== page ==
DSD has failed in disseminating the information to all ECD services especially the most vulnerable as many principals on the ground are not even aware of the rollout of the ECD stimulus package and the fast-approaching deadline.

Applications are done via a digital application platform only. This excludes those who do not have access to the internet or a computer/laptop, or do not have high levels of computer literacy. People are struggling to work through the application process using their phones. Data is expensive. The application process is currently only free for MTN users; this should be extended to all cellular networks.
The two application platforms (the Central Supplier Database registration and govchat process) are predominately English using terminology that is unfamiliar and difficult to understand for the vast majority of South Africans. English is not even a first or second language for many applicants, especially the English used in the application.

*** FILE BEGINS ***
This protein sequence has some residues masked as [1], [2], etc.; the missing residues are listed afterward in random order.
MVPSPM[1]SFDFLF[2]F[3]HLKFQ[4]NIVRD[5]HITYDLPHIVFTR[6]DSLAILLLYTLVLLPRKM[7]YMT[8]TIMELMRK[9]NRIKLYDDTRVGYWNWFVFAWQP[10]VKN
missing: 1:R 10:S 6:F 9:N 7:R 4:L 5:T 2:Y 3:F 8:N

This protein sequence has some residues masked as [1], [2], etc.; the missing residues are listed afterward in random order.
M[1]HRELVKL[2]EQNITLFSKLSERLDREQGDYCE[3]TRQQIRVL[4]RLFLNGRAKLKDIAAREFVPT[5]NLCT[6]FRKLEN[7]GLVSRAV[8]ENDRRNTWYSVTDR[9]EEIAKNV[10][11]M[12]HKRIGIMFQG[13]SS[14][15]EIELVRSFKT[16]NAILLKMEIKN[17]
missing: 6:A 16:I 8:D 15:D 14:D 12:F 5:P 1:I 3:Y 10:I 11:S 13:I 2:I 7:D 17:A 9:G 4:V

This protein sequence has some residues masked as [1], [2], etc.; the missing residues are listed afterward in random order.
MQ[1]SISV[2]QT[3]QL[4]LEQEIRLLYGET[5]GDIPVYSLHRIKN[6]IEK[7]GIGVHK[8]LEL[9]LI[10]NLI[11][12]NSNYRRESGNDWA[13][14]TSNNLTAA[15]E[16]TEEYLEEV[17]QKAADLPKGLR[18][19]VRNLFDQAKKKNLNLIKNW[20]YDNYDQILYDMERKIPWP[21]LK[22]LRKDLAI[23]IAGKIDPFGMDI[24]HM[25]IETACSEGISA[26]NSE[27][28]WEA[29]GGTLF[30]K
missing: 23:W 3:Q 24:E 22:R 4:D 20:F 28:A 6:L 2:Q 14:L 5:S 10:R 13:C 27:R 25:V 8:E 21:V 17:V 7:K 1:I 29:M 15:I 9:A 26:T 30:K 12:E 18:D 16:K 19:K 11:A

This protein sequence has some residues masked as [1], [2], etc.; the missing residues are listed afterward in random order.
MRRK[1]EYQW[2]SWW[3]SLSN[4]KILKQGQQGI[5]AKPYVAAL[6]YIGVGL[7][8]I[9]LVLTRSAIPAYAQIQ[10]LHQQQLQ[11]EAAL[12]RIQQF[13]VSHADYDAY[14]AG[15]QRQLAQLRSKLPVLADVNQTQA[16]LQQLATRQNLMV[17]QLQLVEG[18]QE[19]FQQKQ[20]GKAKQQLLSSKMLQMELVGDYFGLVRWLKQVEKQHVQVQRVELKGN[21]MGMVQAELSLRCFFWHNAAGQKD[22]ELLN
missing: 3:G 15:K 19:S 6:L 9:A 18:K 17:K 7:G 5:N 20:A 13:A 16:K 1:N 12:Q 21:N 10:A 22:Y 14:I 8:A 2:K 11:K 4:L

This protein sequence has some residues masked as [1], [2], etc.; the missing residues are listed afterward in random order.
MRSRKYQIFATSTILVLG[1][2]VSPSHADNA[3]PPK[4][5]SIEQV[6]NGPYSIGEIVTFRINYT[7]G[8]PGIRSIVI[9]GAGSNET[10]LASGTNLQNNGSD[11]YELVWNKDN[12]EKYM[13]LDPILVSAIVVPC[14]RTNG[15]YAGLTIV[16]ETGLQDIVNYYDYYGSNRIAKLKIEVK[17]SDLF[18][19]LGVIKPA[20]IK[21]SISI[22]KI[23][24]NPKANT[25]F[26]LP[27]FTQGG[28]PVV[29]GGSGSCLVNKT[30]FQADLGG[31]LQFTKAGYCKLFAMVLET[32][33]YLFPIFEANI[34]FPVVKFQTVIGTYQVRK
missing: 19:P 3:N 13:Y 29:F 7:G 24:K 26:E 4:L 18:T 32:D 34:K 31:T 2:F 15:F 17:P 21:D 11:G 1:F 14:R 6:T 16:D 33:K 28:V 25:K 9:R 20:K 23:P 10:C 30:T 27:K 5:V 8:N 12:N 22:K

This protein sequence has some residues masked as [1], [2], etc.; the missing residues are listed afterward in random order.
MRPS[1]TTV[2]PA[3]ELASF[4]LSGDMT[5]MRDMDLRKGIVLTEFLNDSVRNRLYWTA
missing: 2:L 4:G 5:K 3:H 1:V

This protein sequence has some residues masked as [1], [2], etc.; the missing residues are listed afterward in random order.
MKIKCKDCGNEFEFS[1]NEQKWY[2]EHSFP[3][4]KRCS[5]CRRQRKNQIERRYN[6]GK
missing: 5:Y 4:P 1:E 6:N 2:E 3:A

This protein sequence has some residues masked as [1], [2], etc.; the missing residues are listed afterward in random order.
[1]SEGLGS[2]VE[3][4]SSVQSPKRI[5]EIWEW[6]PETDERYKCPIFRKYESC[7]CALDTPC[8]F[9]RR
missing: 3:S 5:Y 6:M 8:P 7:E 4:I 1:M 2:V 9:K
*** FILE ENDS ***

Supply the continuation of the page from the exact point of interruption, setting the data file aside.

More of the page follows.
The requirement to have a bank account in the name of the ECD centre/programme excludes the majority of ECD services that operate on a cash basis or have a bank account in an individual’s name, which is allowed for registration as a partial care facility with DSD.

Intended sanctions to be imposed on currently unopened ECD services that are unable to re-open within sixty days of receiving the funds; as well as the requirement that unregistered ECD services must agree to register, showcase the exclusionary, bureaucratic nature of this rollout, marginalising the most vulnerable in the ECD community who need these funds.